If you have been working and paying contributions in Spain, even for just a short time, you may be entitled to claim unemployment benefit. Make your claim at your local employment office in Spain.

When applying, you should state any previous periods of work in the UK (or any other EU country). To certify periods of employment in other EU countries you will need to request a U1 form from each country you have worked in. HM Revenue & Customs is the UK department responsible for issuing U1 forms to certify time worked in the UK.

Further information on Spanish unemployment benefit.

Spanish sickness or incapacity benefit

You should apply for sickness or incapacity benefit in Spain if you have been working here and paying contributions. Make your claim at your local INSS office.

When applying, you should state any previous periods of work in the UK (or any other EU country). To certify periods of employment in other EU countries you will need to request a U1 form from each country you have worked in. HM Revenue & Customs is the UK department responsible for issuing U1 forms to certify time worked in the UK.

Spanish means-tested benefits

Even if you do not have entitlement to a contributions-based benefit, you may be entitled to financial help from your local social services, providing you meet certain requirements.

You can find out more on what means-tested benefits are available in Spain by speaking to a social worker (“trabajador social”) at your local town hall or visit your nearest Instituto de Mayores y Servicios Sociales office (IMSERSO - Spanish Institute for the Elderly and Social Services).

For more information on non-contributory benefits in Spain see the IMERSO website(please be aware that most information is only available in Spanish).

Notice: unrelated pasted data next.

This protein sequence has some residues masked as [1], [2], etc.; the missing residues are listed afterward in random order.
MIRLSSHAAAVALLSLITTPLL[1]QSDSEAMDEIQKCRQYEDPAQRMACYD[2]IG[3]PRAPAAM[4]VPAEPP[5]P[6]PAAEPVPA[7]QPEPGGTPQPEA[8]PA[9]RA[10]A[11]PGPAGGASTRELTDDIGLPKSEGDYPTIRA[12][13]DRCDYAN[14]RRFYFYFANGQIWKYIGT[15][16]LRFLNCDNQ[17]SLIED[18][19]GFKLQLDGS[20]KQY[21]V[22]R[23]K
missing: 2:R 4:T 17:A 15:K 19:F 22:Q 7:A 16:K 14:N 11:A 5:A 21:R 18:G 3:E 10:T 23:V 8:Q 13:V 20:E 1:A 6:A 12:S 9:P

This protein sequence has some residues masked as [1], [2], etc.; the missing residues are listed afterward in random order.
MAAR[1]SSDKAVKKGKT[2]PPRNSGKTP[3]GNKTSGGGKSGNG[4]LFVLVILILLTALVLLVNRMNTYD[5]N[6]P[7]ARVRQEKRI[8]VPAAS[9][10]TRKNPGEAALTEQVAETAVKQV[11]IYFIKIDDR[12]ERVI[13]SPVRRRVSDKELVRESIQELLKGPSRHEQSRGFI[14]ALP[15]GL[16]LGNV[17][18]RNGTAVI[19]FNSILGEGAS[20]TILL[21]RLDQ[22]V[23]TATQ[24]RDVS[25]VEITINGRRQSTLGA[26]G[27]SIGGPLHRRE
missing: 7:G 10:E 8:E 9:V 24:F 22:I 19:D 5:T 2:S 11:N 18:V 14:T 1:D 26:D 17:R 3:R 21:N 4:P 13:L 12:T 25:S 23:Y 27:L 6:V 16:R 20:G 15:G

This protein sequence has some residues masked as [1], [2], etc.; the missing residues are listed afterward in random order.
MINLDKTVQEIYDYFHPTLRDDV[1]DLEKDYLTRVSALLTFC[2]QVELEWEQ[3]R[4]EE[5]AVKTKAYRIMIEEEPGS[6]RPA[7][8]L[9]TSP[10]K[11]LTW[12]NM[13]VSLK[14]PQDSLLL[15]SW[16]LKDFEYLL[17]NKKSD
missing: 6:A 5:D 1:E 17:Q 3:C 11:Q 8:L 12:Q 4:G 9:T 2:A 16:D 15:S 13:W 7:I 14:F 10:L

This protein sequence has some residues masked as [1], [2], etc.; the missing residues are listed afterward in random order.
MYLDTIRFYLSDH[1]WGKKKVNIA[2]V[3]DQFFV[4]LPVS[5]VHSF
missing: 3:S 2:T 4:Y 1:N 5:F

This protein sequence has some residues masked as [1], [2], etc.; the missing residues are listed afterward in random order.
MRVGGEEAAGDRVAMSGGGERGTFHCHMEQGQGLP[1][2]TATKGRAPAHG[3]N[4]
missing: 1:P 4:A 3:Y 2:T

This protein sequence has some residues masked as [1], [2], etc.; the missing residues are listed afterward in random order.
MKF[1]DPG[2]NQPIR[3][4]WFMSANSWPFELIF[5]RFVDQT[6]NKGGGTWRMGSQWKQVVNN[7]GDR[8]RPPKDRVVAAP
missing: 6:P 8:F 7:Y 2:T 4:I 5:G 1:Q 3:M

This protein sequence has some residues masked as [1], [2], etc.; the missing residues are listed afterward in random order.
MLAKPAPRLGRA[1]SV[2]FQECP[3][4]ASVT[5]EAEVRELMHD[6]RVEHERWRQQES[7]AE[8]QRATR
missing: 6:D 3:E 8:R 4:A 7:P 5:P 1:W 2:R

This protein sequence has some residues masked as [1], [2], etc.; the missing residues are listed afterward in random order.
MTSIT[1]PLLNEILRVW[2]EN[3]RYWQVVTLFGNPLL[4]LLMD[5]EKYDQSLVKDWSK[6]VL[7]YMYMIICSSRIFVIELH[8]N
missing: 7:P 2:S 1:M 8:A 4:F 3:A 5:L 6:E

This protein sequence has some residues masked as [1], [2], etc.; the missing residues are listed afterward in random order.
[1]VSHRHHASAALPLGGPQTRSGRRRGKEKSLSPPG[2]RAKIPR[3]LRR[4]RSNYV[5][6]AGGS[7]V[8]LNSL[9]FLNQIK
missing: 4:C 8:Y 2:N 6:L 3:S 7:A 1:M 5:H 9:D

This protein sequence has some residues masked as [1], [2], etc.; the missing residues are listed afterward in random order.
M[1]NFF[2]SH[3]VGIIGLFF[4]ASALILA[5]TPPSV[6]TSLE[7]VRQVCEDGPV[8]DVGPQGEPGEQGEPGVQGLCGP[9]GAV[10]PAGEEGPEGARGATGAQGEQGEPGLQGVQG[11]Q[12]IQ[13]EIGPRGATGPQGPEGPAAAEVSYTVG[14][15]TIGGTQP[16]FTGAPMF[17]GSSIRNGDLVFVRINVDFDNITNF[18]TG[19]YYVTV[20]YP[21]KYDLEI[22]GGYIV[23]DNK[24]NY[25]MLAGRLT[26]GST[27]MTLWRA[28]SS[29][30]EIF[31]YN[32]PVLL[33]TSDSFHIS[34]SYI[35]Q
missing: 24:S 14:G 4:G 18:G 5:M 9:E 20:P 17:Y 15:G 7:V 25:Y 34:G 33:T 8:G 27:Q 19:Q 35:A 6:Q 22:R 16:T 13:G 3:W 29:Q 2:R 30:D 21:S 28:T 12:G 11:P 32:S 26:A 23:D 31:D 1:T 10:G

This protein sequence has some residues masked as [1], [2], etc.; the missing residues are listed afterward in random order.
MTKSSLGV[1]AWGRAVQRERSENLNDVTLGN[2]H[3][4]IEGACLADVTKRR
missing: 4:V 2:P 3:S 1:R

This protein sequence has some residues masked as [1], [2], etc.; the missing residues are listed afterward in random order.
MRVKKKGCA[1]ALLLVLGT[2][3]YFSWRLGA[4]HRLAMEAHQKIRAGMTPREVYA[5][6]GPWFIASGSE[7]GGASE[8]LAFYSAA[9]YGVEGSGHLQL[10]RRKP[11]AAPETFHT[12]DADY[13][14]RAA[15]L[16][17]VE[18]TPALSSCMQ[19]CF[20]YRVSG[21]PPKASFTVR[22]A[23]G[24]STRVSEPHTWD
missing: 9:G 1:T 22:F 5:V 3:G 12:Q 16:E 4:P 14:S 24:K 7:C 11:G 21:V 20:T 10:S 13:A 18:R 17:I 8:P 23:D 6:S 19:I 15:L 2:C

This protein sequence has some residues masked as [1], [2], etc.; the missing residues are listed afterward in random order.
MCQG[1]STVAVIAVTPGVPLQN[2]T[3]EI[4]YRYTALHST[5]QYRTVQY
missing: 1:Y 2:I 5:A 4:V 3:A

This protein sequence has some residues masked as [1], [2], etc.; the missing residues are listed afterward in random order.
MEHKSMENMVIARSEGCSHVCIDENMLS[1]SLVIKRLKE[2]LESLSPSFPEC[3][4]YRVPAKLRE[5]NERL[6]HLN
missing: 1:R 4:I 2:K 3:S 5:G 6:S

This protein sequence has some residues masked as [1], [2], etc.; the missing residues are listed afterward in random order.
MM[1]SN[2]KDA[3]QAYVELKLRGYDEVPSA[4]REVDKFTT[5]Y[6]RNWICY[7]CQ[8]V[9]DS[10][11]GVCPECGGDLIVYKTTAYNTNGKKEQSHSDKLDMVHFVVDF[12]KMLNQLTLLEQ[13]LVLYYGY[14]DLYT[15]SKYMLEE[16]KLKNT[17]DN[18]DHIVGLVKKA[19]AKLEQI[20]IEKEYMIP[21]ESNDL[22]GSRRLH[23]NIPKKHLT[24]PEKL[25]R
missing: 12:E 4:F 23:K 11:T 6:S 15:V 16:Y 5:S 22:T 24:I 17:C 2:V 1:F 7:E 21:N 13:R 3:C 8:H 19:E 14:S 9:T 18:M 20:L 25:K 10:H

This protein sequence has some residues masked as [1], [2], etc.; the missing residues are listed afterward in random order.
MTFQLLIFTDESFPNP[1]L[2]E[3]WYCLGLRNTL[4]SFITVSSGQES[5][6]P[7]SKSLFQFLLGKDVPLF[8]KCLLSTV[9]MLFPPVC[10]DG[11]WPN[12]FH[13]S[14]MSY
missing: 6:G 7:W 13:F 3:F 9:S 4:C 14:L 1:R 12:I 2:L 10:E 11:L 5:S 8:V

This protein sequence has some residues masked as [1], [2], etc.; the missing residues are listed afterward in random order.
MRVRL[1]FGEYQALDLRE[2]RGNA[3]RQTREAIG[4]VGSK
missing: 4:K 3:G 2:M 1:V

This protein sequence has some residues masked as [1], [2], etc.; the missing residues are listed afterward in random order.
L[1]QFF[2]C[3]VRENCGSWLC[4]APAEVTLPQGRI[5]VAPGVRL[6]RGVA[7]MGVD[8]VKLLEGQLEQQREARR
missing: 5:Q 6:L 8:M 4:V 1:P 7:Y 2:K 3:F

The tax system in Spain operates on the same basis as the tax system in the UK. In the UK, those who are resident for tax purposes are taxed on their worldwide income, regardless of the country in which it arises. Those who are not resident for tax purposes are taxed only on the income arising in the UK. A Double Taxation Convention between Spain and the UK operates to prevent income being taxed in both countries when a resident of one country has income arising from a source in the other country. The full text of the convention can be found on the HMRC website.

In the case of pensions for past Government service, double taxation is avoided by allocating an exclusive right to tax to the paying state. This means that in all cases where a UK Government Service pension is paid to a Spanish resident it will be taxable only in the UK, apart from where, exceptionally, it is paid to a Spanish national. HMRC maintain a list of the UK pensions that are classified as government pensions for the purposes of the Double Taxation Convention.